The Centre for an Ethical Society has conducted a survey of the political parties. For details of the questions by the CES, the responses, and the analysis go here.
But, dear Reader, there is more to ethics than questions to political parties. If you are going promote ethics and preach ethics then you need to live ethically too. This goes for individuals like your correspondent (and I'm sure there are holes in my personal ethical framework) and for organisations.
When you go here and look at the people listed as Boards and Members, it immediately raises questions. And, Miss Eagle has asked those questions by emailing CES to-day. Below is the content of the email:
I have been in and out of the CES website in recent days and feel compelled to write to you about the constitution of your Board and the Members listed on your site.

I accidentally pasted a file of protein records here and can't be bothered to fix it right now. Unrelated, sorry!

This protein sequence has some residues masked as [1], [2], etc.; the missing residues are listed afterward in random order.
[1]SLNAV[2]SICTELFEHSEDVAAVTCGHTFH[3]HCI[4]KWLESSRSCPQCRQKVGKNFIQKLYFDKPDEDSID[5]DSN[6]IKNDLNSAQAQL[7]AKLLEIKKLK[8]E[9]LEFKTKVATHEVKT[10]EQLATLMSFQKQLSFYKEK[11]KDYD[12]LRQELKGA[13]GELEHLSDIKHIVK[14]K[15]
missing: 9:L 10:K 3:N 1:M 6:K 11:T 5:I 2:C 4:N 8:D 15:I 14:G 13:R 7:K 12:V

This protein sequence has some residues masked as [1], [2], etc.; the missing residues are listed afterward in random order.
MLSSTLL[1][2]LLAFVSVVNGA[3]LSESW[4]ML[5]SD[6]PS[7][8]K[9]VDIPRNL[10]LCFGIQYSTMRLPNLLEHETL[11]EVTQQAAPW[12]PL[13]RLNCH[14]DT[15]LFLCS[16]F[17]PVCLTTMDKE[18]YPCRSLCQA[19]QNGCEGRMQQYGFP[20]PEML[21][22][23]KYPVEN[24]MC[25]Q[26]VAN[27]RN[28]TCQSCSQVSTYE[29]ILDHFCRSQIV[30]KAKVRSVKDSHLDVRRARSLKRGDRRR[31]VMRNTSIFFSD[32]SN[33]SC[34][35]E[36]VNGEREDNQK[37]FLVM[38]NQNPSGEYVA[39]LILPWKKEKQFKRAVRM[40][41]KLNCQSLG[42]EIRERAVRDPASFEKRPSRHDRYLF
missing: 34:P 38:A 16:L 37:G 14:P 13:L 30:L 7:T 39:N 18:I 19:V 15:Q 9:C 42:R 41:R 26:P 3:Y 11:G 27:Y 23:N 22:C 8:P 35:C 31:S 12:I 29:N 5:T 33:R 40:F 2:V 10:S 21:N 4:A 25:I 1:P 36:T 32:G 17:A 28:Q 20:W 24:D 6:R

I am stunned by the people you have listed. One woman! One black woman! Does she have a disability and immigrant heritage as well - so that everything and all that is tokenism rests on her shoulders?
It is not only the gender bias of your organisation that brings me to write in protest but also the clerical dominance of the people listed on your site. Surely, two of the great lessons of the late twentieth century are the negative fruit generated by patriarchy and professional clericalism - both of which dominate religions of all varieties to this day.
As a practising Christian, I am more than pleased when I come across organised Christian voices espousing balanced public policy directions but an organisation trying to preach ethics needs to provide balance socially and politically in accord with wide-ranging skills, work experience, and life experience within all its constituent parts.